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Analyst Insight - Social Video Has a Ra...ity to Grow CTV Share - Aluma Insights
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Hollywood's weird summer brings blockbusters plus angst. The winner of the strike is likely not to be either combatant, but YouTube or TikTok.

The Enemy of My Enemy is My Friend

Doug Montgomery

Senior Analyst

July 25, 2023

Record summer heat is even hotter in Los Angeles because of the expanding Hollywood strikes. Writers, actors, and now animators are locked in an epic battle against the studios and the Alliance of Motion Picture and Television Producers (AMPTP), for what many believe is the future of Hollywood and its workers.

The Fight

The TV and movie industry has historically produced substantial bounties and powerful opinions about how profits should be divided. Today, sentiments are rigidly binary (us versus them, for us or against us, etc.) due to revenue optimization measures (imperative to reduce costs, including content spend) and the arrival of AI.

For owners, AI is an important labor-saving tool for an industry yearning to generate meaningful profits to investors. For creators, AI is an existential threat to their craft. These disparate visions banished any chance of civility between the two camps.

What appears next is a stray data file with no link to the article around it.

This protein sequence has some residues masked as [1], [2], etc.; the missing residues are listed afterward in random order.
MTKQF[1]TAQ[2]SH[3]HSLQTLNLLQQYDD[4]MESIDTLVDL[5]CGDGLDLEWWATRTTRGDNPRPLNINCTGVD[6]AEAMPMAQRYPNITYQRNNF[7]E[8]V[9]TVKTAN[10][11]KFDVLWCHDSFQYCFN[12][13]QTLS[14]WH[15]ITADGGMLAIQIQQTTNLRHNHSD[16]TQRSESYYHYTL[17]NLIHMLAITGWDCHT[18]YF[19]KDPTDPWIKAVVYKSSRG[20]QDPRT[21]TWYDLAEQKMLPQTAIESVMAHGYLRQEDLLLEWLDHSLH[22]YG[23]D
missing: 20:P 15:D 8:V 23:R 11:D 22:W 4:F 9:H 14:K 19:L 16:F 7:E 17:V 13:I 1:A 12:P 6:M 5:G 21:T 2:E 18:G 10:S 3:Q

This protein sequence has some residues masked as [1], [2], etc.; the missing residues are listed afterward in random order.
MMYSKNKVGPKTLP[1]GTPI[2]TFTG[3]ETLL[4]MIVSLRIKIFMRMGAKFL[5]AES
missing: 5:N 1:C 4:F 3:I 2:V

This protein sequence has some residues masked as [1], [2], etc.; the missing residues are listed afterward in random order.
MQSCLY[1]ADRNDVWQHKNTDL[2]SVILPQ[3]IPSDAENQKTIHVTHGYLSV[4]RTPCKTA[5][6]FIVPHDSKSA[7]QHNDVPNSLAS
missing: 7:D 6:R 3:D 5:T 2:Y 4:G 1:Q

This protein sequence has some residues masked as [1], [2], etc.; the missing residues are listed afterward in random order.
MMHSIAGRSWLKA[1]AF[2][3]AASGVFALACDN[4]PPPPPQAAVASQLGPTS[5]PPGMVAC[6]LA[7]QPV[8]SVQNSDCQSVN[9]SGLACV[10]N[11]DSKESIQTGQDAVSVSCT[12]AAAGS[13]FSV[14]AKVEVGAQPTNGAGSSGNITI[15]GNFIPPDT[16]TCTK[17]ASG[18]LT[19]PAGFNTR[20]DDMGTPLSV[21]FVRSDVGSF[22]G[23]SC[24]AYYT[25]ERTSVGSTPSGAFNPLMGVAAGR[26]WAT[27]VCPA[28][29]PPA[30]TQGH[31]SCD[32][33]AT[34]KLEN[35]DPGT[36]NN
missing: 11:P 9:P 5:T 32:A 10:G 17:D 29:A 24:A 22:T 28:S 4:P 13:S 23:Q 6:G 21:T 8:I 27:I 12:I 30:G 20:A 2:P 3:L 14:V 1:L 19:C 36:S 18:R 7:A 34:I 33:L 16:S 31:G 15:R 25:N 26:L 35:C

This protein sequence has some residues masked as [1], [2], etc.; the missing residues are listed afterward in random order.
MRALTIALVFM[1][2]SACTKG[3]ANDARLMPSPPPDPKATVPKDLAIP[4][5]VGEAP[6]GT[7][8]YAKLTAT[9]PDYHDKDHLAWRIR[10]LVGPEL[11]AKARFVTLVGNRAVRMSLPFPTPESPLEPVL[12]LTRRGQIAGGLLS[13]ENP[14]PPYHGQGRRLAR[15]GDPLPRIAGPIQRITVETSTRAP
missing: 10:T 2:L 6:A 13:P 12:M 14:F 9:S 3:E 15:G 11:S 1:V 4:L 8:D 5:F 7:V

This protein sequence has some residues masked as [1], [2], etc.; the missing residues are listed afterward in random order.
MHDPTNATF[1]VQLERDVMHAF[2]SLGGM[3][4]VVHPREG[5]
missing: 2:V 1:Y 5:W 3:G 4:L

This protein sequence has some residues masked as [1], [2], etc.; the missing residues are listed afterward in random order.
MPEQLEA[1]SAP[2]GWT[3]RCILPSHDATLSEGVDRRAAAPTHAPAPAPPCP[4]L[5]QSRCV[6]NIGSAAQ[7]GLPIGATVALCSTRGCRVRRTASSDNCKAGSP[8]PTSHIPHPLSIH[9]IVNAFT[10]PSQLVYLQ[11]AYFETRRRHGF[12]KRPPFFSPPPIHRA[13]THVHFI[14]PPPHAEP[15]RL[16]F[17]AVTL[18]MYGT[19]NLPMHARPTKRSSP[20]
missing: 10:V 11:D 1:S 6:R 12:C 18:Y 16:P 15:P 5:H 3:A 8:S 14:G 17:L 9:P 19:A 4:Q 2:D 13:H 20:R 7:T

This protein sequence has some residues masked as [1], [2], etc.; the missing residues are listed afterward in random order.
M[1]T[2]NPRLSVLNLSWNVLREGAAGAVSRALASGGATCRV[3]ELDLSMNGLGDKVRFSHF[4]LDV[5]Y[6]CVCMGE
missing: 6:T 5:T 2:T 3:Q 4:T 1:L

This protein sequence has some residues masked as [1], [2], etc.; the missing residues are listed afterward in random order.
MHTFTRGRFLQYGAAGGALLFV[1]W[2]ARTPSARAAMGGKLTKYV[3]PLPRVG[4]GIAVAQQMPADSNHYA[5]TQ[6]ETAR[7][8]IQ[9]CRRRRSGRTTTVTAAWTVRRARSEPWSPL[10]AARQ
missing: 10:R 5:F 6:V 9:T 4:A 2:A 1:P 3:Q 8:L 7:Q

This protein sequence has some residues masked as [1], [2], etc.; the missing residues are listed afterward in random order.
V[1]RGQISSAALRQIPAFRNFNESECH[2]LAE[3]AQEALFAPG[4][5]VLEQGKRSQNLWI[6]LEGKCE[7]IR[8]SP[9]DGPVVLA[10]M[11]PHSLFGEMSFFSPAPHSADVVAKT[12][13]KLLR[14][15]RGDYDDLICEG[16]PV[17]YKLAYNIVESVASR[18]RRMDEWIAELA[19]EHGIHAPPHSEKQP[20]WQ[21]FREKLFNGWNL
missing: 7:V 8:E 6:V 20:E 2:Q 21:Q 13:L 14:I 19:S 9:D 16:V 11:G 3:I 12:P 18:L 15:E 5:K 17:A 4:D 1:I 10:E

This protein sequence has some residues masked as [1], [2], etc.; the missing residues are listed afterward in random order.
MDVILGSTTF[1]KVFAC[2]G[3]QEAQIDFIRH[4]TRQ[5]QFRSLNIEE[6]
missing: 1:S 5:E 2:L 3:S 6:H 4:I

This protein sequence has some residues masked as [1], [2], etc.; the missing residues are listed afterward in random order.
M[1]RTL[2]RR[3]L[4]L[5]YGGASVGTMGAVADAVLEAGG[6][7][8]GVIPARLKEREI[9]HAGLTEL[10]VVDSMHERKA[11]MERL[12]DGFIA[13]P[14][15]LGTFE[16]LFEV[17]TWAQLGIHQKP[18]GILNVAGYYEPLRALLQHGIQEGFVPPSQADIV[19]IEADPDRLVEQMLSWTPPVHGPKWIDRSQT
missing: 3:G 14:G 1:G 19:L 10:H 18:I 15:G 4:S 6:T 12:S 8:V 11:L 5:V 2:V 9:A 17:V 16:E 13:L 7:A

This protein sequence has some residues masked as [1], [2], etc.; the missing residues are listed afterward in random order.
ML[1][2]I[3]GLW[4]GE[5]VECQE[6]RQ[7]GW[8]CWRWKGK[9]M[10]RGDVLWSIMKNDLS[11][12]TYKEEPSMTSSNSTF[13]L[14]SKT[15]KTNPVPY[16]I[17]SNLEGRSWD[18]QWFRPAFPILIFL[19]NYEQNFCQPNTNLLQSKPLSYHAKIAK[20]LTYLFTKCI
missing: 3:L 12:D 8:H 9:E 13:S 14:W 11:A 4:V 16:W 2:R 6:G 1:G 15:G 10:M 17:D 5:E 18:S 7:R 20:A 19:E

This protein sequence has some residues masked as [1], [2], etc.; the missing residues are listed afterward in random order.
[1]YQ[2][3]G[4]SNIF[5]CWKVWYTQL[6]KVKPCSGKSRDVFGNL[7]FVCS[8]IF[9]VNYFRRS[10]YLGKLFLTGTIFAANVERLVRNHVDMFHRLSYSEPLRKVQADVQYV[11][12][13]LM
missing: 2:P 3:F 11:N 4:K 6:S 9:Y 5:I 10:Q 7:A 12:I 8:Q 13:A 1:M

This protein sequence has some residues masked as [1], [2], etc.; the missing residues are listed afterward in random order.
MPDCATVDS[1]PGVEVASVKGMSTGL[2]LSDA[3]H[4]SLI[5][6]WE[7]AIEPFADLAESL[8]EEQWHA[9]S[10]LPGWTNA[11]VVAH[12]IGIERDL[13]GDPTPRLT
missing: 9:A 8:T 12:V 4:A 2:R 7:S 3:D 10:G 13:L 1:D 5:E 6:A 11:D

This battle has little upside for either contender, as the pool of revenue for which they compete continues to shrink. For one, the cable bundle continues on its “dead-man walking” and carriage fees continue to dry up. Second, streaming is unable to make up for legacy losses, at least without increasing subscription fees by orders of magnitude, a strategy being tested as we speak (e.g., Netflix’s decision to remove its least expensive ad-free tier means the entry-level fee is now $15.49, up $5.50 from $9.99 earlier this month.)

The Winners Are Waiting and Watching

Watching from the front-row are YouTube and TikTok.

YouTube was already a major player in connected TV (CTV) when in September 2022 Nielsen’s “The Gauge” revealed YouTube was the most-watched streaming service on TV, topping Netflix in total TV time (8% versus 7.3%). This was the first time Netflix did not occupy the top spot.